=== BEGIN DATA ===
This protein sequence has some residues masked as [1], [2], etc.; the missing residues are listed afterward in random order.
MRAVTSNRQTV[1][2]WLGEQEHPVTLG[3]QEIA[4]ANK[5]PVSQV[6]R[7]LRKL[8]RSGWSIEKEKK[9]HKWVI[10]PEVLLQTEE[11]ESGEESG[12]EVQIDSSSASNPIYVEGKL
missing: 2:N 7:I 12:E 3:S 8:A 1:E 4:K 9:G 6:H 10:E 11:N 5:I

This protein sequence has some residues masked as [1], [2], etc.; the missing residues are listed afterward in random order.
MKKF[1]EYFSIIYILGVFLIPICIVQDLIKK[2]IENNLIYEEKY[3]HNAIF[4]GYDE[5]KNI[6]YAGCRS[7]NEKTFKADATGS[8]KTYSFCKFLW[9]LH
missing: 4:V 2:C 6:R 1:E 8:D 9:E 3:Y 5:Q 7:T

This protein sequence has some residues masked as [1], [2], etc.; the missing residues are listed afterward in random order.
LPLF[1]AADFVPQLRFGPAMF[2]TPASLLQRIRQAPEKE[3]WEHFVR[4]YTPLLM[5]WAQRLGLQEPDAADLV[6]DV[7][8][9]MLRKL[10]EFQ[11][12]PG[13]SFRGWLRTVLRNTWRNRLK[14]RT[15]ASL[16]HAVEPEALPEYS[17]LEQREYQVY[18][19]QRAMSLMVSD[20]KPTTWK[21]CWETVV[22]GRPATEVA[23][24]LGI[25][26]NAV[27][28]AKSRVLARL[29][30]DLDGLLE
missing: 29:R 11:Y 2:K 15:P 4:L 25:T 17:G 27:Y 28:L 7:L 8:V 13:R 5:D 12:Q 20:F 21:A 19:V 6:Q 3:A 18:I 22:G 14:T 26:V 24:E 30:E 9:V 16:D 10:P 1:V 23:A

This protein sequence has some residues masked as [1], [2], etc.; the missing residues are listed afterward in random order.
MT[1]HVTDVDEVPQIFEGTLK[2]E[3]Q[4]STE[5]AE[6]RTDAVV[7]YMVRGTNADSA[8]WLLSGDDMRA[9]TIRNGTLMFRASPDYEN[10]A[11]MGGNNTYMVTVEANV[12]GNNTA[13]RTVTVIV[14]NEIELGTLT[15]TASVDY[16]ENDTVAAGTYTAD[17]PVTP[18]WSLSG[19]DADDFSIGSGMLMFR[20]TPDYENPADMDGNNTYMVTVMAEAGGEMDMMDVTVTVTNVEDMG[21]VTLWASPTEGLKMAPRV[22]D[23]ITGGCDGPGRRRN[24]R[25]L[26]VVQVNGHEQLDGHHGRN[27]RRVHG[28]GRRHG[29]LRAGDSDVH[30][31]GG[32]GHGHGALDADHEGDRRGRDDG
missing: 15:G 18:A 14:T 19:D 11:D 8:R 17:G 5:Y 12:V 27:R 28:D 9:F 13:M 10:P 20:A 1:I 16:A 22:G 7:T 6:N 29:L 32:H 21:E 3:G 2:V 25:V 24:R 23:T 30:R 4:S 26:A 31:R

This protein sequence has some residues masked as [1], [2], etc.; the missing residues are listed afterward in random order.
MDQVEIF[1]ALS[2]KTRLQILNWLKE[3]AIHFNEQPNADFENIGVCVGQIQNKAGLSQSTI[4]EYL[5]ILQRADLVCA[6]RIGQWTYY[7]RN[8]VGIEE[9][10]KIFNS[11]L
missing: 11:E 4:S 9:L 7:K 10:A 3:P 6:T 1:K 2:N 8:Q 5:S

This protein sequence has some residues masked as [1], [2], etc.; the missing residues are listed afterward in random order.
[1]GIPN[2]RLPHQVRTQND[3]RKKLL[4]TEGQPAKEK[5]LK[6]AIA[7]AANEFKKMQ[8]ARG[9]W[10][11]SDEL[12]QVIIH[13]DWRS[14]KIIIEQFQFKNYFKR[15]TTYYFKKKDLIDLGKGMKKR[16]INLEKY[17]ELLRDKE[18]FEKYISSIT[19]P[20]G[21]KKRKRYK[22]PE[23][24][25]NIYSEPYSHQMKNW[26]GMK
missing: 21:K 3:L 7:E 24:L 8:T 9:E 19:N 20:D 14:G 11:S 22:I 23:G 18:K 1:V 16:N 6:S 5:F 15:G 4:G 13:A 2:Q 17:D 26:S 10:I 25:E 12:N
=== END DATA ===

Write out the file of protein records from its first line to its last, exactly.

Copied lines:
This protein sequence has some residues masked as [1], [2], etc.; the missing residues are listed afterward in random order.
MRAVTSNRQTV[1][2]WLGEQEHPVTLG[3]QEIA[4]ANK[5]PVSQV[6]R[7]LRKL[8]RSGWSIEKEKK[9]HKWVI[10]PEVLLQTEE[11]ESGEESG[12]EVQIDSSSASNPIYVEGKL
missing: 2:N 7:I 12:E 3:S 8:A 1:E 4:K 9:G 6:H 10:E 11:N 5:I

This protein sequence has some residues masked as [1], [2], etc.; the missing residues are listed afterward in random order.
MKKF[1]EYFSIIYILGVFLIPICIVQDLIKK[2]IENNLIYEEKY[3]HNAIF[4]GYDE[5]KNI[6]YAGCRS[7]NEKTFKADATGS[8]KTYSFCKFLW[9]LH
missing: 4:V 2:C 6:R 1:E 8:D 9:E 3:Y 5:Q 7:T

This protein sequence has some residues masked as [1], [2], etc.; the missing residues are listed afterward in random order.
LPLF[1]AADFVPQLRFGPAMF[2]TPASLLQRIRQAPEKE[3]WEHFVR[4]YTPLLM[5]WAQRLGLQEPDAADLV[6]DV[7][8][9]MLRKL[10]EFQ[11][12]PG[13]SFRGWLRTVLRNTWRNRLK[14]RT[15]ASL[16]HAVEPEALPEYS[17]LEQREYQVY[18][19]QRAMSLMVSD[20]KPTTWK[21]CWETVV[22]GRPATEVA[23][24]LGI[25][26]NAV[27][28]AKSRVLARL[29][30]DLDGLLE
missing: 29:R 11:Y 2:K 15:P 4:L 25:T 17:G 27:Y 28:L 7:L 8:V 13:R 5:D 12:Q 20:F 21:A 19:V 6:Q 3:A 18:I 22:G 14:T 26:V 24:E 30:E 9:V 16:D 10:P 1:V 23:A

This protein sequence has some residues masked as [1], [2], etc.; the missing residues are listed afterward in random order.
MT[1]HVTDVDEVPQIFEGTLK[2]E[3]Q[4]STE[5]AE[6]RTDAVV[7]YMVRGTNADSA[8]WLLSGDDMRA[9]TIRNGTLMFRASPDYEN[10]A[11]MGGNNTYMVTVEANV[12]GNNTA[13]RTVTVIV[14]NEIELGTLT[15]TASVDY[16]ENDTVAAGTYTAD[17]PVTP[18]WSLSG[19]DADDFSIGSGMLMFR[20]TPDYENPADMDGNNTYMVTVMAEAGGEMDMMDVTVTVTNVEDMG[21]VTLWASPTEGLKMAPRV[22]D[23]ITGGCDGPGRRRN[24]R[25]L[26]VVQVNGHEQLDGHHGRN[27]RRVHG[28]GRRHG[29]LRAGDSDVH[30][31]GG[32]GHGHGALDADHEGDRRGRDDG
missing: 15:G 18:A 14:T 19:D 11:D 8:R 17:G 5:Y 12:V 27:R 28:D 9:F 13:M 10:P 20:A 1:I 16:A 22:G 7:T 6:N 29:L 32:H 21:E 3:G 2:V 25:V 24:R 23:T 30:R 4:S 26:A 31:R

This protein sequence has some residues masked as [1], [2], etc.; the missing residues are listed afterward in random order.
MDQVEIF[1]ALS[2]KTRLQILNWLKE[3]AIHFNEQPNADFENIGVCVGQIQNKAGLSQSTI[4]EYL[5]ILQRADLVCA[6]RIGQWTYY[7]RN[8]VGIEE[9][10]KIFNS[11]L
missing: 11:E 4:S 9:L 7:K 10:A 3:P 6:T 1:K 2:N 8:Q 5:S

This protein sequence has some residues masked as [1], [2], etc.; the missing residues are listed afterward in random order.
[1]GIPN[2]RLPHQVRTQND[3]RKKLL[4]TEGQPAKEK[5]LK[6]AIA[7]AANEFKKMQ[8]ARG[9]W[10][11]SDEL[12]QVIIH[13]DWRS[14]KIIIEQFQFKNYFKR[15]TTYYFKKKDLIDLGKGMKKR[16]INLEKY[17]ELLRDKE[18]FEKYISSIT[19]P[20]G[21]KKRKRYK[22]PE[23][24][25]NIYSEPYSHQMKNW[26]GMK
missing: 21:K 3:L 7:E 24:L 8:T 9:E 19:N 20:D 14:G 11:S 22:I 23:G 18:K 1:V 16:N 6:S 5:F 15:G 4:G 13:A 2:Q 17:D 26:S 10:I 25:E 12:N